I think the main reason Javascript/Macromedia/AJAX, seem to be more common than Java Applets, is that there are better tools available. Tools for the Animator and Webpage Designer, whereas Java seems to prefer the developer.

Henry

PS... of course, this is just opinion.
 
Gregg Bolinger
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Henry makes some good points to Gavin's last question. But I believe the main reason for using ajax technologies over Applets is saving the user from having to install the Java plugin.
 
manoj r patil
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good points put forward by many ranchians.

Another point I think AJAX has over applet is that it can be built on any middle-ware which has power to throw HTML pages. Its not exactly true with Applet as it needs server port which can understand http and serve http response. I meant it will become complicated if applet wants to talk to some middle layer which is written in lets say ASP.
 
Ulf Dittmer
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Applet as it needs server port which can understand http and serve http response

Applets can communicate with the host using any protocol they want - it doesn't need to be HTTP. That's actually a benefit they have over AJAX, which can only communicate using HTTP.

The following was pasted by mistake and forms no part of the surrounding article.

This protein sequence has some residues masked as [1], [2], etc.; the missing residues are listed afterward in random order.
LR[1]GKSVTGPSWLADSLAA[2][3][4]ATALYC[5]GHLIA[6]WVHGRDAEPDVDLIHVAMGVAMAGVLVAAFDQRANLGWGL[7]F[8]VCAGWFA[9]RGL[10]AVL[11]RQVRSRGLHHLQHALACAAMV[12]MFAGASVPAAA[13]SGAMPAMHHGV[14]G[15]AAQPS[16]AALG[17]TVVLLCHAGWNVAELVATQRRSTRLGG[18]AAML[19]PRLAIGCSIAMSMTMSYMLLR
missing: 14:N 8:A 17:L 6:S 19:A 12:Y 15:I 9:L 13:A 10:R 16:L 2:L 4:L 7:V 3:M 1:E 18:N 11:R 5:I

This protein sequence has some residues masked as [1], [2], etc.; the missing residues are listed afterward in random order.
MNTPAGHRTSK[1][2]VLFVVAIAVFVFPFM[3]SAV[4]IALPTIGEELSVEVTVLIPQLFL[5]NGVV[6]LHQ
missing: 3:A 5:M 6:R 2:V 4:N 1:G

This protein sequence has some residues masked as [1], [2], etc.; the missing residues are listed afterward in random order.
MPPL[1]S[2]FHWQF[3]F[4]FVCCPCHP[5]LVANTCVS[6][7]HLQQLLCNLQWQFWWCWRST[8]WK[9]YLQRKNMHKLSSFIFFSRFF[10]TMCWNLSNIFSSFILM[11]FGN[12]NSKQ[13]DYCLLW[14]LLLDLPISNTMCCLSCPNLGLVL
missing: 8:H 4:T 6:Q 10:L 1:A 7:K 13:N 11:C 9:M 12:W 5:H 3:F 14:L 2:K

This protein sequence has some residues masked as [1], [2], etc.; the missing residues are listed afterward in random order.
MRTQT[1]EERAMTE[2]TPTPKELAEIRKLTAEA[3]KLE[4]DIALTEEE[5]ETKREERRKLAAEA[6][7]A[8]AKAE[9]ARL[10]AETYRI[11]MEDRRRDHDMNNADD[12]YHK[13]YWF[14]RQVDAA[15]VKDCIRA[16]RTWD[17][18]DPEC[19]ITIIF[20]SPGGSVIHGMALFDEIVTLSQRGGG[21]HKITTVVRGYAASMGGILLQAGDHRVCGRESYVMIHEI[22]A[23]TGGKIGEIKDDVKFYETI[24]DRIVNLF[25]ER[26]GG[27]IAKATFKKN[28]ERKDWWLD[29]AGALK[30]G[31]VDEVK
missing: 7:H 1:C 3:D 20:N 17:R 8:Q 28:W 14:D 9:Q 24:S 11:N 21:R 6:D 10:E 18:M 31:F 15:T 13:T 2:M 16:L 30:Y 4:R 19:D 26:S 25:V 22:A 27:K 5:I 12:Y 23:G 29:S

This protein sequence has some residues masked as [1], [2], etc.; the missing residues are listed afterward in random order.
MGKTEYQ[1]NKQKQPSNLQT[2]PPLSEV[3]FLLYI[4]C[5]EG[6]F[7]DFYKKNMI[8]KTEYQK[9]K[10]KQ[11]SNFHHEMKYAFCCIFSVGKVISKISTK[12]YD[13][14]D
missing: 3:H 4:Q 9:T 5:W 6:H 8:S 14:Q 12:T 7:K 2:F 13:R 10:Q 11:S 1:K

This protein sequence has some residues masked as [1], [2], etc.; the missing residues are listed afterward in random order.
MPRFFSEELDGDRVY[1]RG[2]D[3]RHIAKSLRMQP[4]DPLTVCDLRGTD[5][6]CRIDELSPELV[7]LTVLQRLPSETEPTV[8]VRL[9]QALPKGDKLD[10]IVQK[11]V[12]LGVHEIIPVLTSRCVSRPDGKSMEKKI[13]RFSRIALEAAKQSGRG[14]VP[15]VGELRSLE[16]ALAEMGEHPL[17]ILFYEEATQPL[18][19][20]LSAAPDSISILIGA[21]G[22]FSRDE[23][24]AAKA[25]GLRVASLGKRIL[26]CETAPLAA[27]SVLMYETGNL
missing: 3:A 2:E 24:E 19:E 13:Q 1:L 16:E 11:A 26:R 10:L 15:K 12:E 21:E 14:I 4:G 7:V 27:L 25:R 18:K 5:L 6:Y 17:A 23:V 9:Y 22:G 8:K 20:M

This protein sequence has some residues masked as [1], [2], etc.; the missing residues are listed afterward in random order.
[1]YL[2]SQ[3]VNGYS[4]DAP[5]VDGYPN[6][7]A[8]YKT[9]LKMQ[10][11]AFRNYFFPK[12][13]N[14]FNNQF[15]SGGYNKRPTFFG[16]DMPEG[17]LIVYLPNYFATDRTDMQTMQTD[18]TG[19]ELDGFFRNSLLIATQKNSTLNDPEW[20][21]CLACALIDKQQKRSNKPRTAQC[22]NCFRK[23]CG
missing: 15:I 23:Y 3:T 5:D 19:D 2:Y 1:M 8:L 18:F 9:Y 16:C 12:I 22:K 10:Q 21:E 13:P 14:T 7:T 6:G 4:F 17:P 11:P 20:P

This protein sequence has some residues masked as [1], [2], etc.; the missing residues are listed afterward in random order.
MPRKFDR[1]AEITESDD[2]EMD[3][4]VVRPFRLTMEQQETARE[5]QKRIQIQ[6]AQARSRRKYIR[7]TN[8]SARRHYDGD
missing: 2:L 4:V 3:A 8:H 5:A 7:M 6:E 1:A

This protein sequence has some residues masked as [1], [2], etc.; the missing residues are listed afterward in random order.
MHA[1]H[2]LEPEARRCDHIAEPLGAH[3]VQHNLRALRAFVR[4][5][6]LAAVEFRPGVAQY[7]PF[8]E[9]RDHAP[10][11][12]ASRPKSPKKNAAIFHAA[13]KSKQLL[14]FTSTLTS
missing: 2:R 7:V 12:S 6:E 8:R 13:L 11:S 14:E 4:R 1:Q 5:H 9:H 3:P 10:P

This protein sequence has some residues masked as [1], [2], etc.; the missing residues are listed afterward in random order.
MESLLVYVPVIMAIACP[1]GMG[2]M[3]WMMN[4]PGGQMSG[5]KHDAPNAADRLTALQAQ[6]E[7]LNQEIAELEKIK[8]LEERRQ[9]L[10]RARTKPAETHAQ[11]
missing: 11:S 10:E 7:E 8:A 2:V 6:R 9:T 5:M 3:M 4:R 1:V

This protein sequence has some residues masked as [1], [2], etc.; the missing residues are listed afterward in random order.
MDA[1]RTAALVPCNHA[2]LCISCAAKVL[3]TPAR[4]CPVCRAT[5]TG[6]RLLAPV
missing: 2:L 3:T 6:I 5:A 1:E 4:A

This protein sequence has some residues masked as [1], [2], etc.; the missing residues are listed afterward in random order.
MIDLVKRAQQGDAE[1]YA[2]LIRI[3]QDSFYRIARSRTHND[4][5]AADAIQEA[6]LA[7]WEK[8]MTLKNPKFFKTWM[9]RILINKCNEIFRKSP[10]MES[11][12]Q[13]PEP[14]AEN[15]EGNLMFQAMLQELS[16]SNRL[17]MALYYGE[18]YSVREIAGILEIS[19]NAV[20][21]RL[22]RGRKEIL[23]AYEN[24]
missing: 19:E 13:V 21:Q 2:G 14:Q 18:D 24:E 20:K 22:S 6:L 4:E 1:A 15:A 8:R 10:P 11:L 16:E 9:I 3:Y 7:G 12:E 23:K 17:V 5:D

But applets likely won't talk to an ASP (or PHP) application precisely because that most likely emits HTML, with which the applet can't do all that much. It's more common that an applet would talk to a specialized server that does not emit HTML, but data in some form the applet can understand, and present in its GUI accordingly. That server could be a servlet, but needn't be.
[ January 02, 2007: Message edited by: Ulf Dittmer ]
 
Eric Pascarello
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Applets - hidden code
Ajax/JavaScript - short loading time

Applets - pray version installed
Ajax/JavaScript - pray that JavaScript is not disabled or ActiveX is not disabled


Eric
 
Rickard ´┐Żberg
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We have a CMS/portal product that does JSR168 portlets and fancy layouting and such things. We chose to use two applets for our main editing application, combined with AJAX for WYSIWYG instant-updates when portlet configurations change. Here's a screenie:
http://www.senselogic.se/images/18.11126f6102410ddca180002263/edit_SiteVision_2_0_3.png

The top and left side are applets, which communicate with the browser using LiveScript. The applet communicates with the server using serialized Java commands tunneled through HTTP. Portlet configurations, such as a text portlet shown in the screenie, uses Java dialogs.

It works for Windows, Mac, Linux and Solaris clients. Since it's a reasonably controlled environment we require Java Plugin 1.4.2+, and a reasonably new browser.

The applet jar is 10Mb, but with 1.5 it's down to only a couple of megs due to the new compression scheme. Applet caching is a must-have due to the size, obviously.

All in all, pretty cool. Having fancy icons makes it look non-Swing too :-)